Glut of unsold pickups has GM critics fearing return to pre-bankruptcy habits

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Some analysts are concerned that General Motors is falling back into old habits by producing far more vehicles than the market can support. Bloomberg is reporting that the automaker's dealers are currently sitting on a 122-day supply of pickup trucks. That's more than twice the average for most models.

Meanwhile, competition like the Ford F-150 hangs around its lots for about 79 days before finding a home. GM enjoyed similar performance between 2002 and 2010, when its Silverado and Sierra trucks averaged 79 days on the lot, but now says that the company is producing sufficient volumes to meet demand and that somewhere between 100 and 110 days will be the new normal moving forward.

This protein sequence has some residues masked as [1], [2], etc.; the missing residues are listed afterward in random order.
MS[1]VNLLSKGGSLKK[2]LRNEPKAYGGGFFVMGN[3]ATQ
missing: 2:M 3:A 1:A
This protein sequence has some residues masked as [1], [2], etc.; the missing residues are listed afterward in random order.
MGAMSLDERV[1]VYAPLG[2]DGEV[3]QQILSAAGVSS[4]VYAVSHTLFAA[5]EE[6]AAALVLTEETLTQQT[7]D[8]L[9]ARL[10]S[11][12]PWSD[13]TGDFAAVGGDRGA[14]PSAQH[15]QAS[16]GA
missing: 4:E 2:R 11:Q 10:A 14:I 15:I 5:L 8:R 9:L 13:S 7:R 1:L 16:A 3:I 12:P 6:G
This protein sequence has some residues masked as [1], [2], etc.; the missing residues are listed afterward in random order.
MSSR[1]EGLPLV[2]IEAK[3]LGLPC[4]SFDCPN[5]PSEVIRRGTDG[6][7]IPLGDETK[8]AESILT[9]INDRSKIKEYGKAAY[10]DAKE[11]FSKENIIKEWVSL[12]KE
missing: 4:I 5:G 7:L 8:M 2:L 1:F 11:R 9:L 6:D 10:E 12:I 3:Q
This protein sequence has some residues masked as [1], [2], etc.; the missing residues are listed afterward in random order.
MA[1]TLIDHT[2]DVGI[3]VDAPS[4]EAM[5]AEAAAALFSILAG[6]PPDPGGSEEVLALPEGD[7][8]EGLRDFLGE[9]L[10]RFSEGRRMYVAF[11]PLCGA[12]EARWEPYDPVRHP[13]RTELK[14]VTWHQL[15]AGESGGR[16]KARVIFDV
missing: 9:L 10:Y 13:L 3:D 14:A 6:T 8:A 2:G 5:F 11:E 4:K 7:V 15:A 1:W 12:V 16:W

But analysts interviewed by Bloomberg disagree, saying that a dated product, a slow economic recovery and overzealous production has led to an overstock scenario and that the automaker hasn't learned any of the painful lessons of its bankruptcy. GM counters by suggesting that trucks require a larger dealer supply because of the variety of weight classes, cab and bed configurations and engine options.

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